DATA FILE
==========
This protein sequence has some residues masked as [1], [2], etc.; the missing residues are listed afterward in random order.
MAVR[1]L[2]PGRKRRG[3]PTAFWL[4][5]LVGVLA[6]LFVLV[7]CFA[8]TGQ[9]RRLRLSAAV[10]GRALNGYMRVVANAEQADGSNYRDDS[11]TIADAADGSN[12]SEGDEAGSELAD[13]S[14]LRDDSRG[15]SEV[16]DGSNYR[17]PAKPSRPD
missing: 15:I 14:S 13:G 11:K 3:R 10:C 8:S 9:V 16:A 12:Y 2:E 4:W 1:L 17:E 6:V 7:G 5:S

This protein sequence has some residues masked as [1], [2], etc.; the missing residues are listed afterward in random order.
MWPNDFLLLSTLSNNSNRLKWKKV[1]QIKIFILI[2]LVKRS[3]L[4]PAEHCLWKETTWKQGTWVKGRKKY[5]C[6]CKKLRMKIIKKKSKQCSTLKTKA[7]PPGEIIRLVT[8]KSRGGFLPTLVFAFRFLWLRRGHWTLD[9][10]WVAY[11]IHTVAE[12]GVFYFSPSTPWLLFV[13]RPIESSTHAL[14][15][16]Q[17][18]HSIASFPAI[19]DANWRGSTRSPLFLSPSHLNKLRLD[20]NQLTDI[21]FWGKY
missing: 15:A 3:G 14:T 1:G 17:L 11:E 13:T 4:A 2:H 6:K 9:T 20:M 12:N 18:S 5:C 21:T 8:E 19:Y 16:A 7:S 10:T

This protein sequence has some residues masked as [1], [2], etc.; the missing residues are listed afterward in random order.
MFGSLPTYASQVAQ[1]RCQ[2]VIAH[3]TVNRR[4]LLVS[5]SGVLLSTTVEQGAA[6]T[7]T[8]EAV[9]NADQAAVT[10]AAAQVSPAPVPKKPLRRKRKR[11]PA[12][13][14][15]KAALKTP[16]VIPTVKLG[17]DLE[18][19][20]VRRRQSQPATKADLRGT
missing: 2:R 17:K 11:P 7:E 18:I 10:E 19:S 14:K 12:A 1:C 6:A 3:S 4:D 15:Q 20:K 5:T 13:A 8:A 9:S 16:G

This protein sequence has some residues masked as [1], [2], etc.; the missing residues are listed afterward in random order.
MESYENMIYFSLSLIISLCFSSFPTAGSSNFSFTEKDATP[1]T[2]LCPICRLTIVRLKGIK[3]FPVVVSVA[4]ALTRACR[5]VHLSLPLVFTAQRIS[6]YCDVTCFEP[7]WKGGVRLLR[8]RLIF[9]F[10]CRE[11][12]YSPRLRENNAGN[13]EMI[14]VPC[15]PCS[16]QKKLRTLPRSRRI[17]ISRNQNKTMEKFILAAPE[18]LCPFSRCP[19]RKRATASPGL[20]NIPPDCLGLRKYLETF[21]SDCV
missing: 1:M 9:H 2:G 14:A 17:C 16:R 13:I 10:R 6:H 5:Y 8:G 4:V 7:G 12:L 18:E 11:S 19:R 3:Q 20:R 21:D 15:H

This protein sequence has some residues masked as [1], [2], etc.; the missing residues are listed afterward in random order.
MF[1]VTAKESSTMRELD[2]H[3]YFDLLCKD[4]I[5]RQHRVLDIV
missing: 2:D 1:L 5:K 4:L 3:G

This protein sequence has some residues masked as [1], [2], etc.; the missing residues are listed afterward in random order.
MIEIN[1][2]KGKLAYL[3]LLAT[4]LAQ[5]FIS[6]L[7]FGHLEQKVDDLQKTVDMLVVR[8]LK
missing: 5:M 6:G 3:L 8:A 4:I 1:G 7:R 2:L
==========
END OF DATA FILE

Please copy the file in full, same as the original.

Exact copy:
This protein sequence has some residues masked as [1], [2], etc.; the missing residues are listed afterward in random order.
MAVR[1]L[2]PGRKRRG[3]PTAFWL[4][5]LVGVLA[6]LFVLV[7]CFA[8]TGQ[9]RRLRLSAAV[10]GRALNGYMRVVANAEQADGSNYRDDS[11]TIADAADGSN[12]SEGDEAGSELAD[13]S[14]LRDDSRG[15]SEV[16]DGSNYR[17]PAKPSRPD
missing: 15:I 14:S 13:G 11:K 3:R 10:C 8:S 9:V 16:A 12:Y 2:E 4:W 1:L 17:E 6:V 7:G 5:S

This protein sequence has some residues masked as [1], [2], etc.; the missing residues are listed afterward in random order.
MWPNDFLLLSTLSNNSNRLKWKKV[1]QIKIFILI[2]LVKRS[3]L[4]PAEHCLWKETTWKQGTWVKGRKKY[5]C[6]CKKLRMKIIKKKSKQCSTLKTKA[7]PPGEIIRLVT[8]KSRGGFLPTLVFAFRFLWLRRGHWTLD[9][10]WVAY[11]IHTVAE[12]GVFYFSPSTPWLLFV[13]RPIESSTHAL[14][15][16]Q[17][18]HSIASFPAI[19]DANWRGSTRSPLFLSPSHLNKLRLD[20]NQLTDI[21]FWGKY
missing: 15:A 3:G 14:T 1:G 17:L 11:E 13:T 4:A 2:H 6:K 9:T 20:M 12:N 18:S 5:C 21:T 8:E 19:Y 16:A 7:S 10:T

This protein sequence has some residues masked as [1], [2], etc.; the missing residues are listed afterward in random order.
MFGSLPTYASQVAQ[1]RCQ[2]VIAH[3]TVNRR[4]LLVS[5]SGVLLSTTVEQGAA[6]T[7]T[8]EAV[9]NADQAAVT[10]AAAQVSPAPVPKKPLRRKRKR[11]PA[12][13][14][15]KAALKTP[16]VIPTVKLG[17]DLE[18][19][20]VRRRQSQPATKADLRGT
missing: 2:R 17:K 11:P 7:E 18:I 10:E 19:S 14:K 12:A 1:C 6:A 3:S 4:D 15:Q 20:K 5:T 13:A 8:A 9:S 16:G

This protein sequence has some residues masked as [1], [2], etc.; the missing residues are listed afterward in random order.
MESYENMIYFSLSLIISLCFSSFPTAGSSNFSFTEKDATP[1]T[2]LCPICRLTIVRLKGIK[3]FPVVVSVA[4]ALTRACR[5]VHLSLPLVFTAQRIS[6]YCDVTCFEP[7]WKGGVRLLR[8]RLIF[9]F[10]CRE[11][12]YSPRLRENNAGN[13]EMI[14]VPC[15]PCS[16]QKKLRTLPRSRRI[17]ISRNQNKTMEKFILAAPE[18]LCPFSRCP[19]RKRATASPGL[20]NIPPDCLGLRKYLETF[21]SDCV
missing: 1:M 9:H 2:G 14:A 17:C 16:R 13:I 10:R 6:H 5:Y 8:G 4:V 7:G 12:L 18:E 11:S 19:R 3:Q 20:R 21:D 15:H

This protein sequence has some residues masked as [1], [2], etc.; the missing residues are listed afterward in random order.
MF[1]VTAKESSTMRELD[2]H[3]YFDLLCKD[4]I[5]RQHRVLDIV
missing: 2:D 1:L 5:K 4:L 3:G

This protein sequence has some residues masked as [1], [2], etc.; the missing residues are listed afterward in random order.
MIEIN[1][2]KGKLAYL[3]LLAT[4]LAQ[5]FIS[6]L[7]FGHLEQKVDDLQKTVDMLVVR[8]LK
missing: 5:M 6:G 3:L 8:A 4:I 1:G 7:R 2:L